With the killing of Osama bin Larden on May 2 last year the administration, which was approaching the re-election of Mr. Obama in November, wants to convince the American people that the al Qaeda was now annihilated for good.

When the Islamist jihadist group affiliated to al Qaeda lethally attacked the American ‘post’ in Benghazi the Obama administration twisted the events to convince that a anti-Islamic video produced by someone in California was the cause of the attack.

These days the highlights and debate is about why the ‘talking points’ were changed twelve times to give that different picture.

As Obama rightfully said a couple of days ago about this debate, mostly spearheaded by the Republicans, was a ‘side show.’

The ‘real show’ is in fact buried. And the ‘real show’ is that the United States, Ambassador Steven playing a major role, was in the process of shipping arms to Syrian rebels to topple Basher el-Assad’s regime.

It was on October 25 last year that FoxNews.com broke the story that a mysterious Libyan ship was reportedly carrying weapons and bound for Syrian rebels would have had some link to the September 11 terror attack on the U.S. ‘post’ in Benghazi.

Why do we use the term ‘post’ in this report? Because when changes were made to the Benghazi attack story by the Obama administration it changed from ‘American Consulate’ to ‘American Post’. The reason: Benghazi operation was entirely a CIA operation.

Through shipping records, Fox News has confirmed that the Libyan-flagged vessel Al Entisar, which means “The Victory,” was received in the Turkish port of Iskenderun — 35 miles from the Syrian border — on Sept. 6, just five days before Ambassador Chris Stevens and three other American officers were killed during an extended assault by more than 100 Islamist militants.

On the night of Sept. 11, in what would become his last known public meeting, Stevens met with the Turkish Consul General Ali Sait Akin, and escorted him out of the ‘posts’ front gate one hour before the assault began.

Although what was discussed at the meeting is not public, a source told Fox News that Stevens was in Benghazi to negotiate a weapons transfer, an effort to get SA-7 missiles out of the hands of Libya-based extremists. And although the negotiation said to have taken place may have had nothing to do with the attack on the consulate later that night or the Libyan mystery ship, it could explain why Stevens was travelling in such a volatile region on the 11th anniversary of the 9/11 attacks.

When asked to comment, a State Department spokeswoman dismissed the idea, saying Stevens was there for diplomatic meetings, and to attend the opening of a cultural center.

According to an initial Sept. 14 report by the Times of London, Al Entisar was carrying 400 tons of cargo. Some of it was humanitarian, but also reportedly weapons, described by the report as the largest consignment of weapons headed for Syria’s rebels on the frontlines.

The cargo reportedly included surface-to-air anti-aircraft missiles, RPG’s and Russian-designed shoulder-launched missiles known as MANPADS.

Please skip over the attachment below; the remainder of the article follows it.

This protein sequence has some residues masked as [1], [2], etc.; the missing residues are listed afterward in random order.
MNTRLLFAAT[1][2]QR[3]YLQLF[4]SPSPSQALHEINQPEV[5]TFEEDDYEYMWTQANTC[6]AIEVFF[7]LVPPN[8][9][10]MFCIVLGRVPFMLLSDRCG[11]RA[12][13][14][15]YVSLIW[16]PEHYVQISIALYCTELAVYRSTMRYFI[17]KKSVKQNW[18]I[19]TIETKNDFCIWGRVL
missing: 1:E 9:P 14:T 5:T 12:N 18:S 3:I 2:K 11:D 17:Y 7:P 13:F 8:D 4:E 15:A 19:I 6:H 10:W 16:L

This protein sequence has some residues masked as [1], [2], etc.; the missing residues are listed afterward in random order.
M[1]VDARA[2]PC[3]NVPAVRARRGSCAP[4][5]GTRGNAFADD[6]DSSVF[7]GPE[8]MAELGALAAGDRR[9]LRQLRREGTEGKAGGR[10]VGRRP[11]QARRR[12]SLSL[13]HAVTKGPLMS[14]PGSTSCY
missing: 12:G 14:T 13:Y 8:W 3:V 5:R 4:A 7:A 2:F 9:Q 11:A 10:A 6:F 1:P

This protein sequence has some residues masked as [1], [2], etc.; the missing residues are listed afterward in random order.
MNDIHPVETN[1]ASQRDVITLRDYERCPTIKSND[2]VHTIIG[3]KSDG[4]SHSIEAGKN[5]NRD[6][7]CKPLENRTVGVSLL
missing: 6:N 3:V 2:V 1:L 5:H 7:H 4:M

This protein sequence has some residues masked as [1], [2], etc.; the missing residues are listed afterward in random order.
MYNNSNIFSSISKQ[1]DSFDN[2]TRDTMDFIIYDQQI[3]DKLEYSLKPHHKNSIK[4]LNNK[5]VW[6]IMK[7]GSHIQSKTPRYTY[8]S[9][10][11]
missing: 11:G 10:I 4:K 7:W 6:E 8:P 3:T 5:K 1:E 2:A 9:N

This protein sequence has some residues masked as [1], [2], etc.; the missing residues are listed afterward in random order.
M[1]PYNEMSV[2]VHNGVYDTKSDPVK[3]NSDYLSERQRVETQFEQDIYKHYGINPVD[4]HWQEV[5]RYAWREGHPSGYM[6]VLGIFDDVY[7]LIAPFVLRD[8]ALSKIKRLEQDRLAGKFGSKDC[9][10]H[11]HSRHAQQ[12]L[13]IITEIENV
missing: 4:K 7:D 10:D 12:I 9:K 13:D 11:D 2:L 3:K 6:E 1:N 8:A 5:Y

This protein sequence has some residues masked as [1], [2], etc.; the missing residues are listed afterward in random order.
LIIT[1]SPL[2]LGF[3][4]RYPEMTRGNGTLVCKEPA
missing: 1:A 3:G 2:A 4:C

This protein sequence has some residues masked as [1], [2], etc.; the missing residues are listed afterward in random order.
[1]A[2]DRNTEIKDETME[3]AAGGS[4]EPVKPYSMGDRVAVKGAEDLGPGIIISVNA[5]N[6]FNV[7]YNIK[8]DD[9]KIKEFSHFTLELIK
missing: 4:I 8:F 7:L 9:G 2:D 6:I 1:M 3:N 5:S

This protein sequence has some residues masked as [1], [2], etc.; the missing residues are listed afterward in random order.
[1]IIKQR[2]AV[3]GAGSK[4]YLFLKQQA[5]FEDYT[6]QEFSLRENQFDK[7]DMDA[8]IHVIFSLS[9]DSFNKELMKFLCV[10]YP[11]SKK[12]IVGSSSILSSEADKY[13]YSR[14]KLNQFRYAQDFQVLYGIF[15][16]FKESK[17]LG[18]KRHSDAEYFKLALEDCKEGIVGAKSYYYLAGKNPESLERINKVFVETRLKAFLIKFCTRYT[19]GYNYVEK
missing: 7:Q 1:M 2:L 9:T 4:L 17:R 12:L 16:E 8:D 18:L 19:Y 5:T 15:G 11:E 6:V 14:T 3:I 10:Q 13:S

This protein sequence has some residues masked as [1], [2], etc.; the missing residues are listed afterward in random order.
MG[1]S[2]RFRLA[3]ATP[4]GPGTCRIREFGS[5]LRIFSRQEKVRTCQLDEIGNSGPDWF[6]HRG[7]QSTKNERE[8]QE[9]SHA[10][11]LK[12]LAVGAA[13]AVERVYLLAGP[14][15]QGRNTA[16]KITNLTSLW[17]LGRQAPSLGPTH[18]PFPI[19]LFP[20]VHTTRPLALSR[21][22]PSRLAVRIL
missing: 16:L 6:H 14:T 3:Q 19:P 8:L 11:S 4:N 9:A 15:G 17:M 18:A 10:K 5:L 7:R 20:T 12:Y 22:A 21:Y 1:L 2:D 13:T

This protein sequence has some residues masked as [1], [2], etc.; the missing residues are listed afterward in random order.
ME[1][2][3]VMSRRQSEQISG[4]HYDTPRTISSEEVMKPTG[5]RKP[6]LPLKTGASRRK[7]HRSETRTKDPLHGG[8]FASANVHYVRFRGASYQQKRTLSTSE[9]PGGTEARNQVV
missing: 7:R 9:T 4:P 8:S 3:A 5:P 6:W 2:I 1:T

In March 2011 Stevens became the official U.S. liaison to the al-Qaeda-linked Libyan opposition, working directly with Abdelhakim Belhadj of the Libyan Islamic Fighting Group—a group that has now disbanded, with some fighters reportedly participating in the attack that took Stevens’ life.

In November 2011 The Telegraph reported that Belhadj, acting as head of the Tripoli Military Council, “met with Free Syrian Army [FSA] leaders in Istanbul and on the border with Turkey” in an effort by the new Libyan government to provide money and weapons to the growing insurgency in Syria.

The Internet Media reported at that time that Ambassador Stevens had only one person—Belhadj—between himself and the Benghazi man who brought heavy weapons to Syria.

The Asian Tribune has also found that the Internet Media further reported that if the new Libyan government was sending seasoned Islamic fighters and 400 tons of heavy weapons to Syria through a port in southern Turkey—a deal brokered by Stevens’ primary Libyan contact during the Libyan revolution—then the governments of Turkey and the U.S. surely knew about it.

Furthermore there was a CIA post in Benghazi, located 1.2 miles from the U.S. consulate, used as “a base for, among other things, collecting information on the proliferation of weaponry looted from Libyan government arsenals, including surface-to-air missiles” … and that its security features “were more advanced than those at rented villa where Stevens died.”

As noted earlier, the Obama administration has since described the American facility in Benghazi not as a ‘Consulate’ but as a ‘Post’.

The U.S. Republican Senator Rand Paul, who is expected to run for his party presidential nomination in the year 2016, was the only American lawmaker who disclosed about this ‘arms deal’ which he connects to Ambassador Steven’s brutal muder in the hands of the Islamist Jihadists.

In an interview aired on CNN May 9 evening, Sen. Paul said he hasn’t ruled out the possibility that last year’s attack unfolded as a result of a secret arms trade. The confusion in the immediate aftermath of the event — including unfounded admissions from America’s United Nations envoy Susan Rice that contradicted what is known today about the attack — could actually be a cover-up, the senator said.

The Obama administration sent its ambassador to UN Susan Rice on the following Sunday talk shows to say that the offending Islamic video was the cause of the attack in Benghazi.

“I’ve actually always suspected that, although I have no evidence, that maybe we were facilitating arms leaving Libya going through Turkey into Syria,” he said.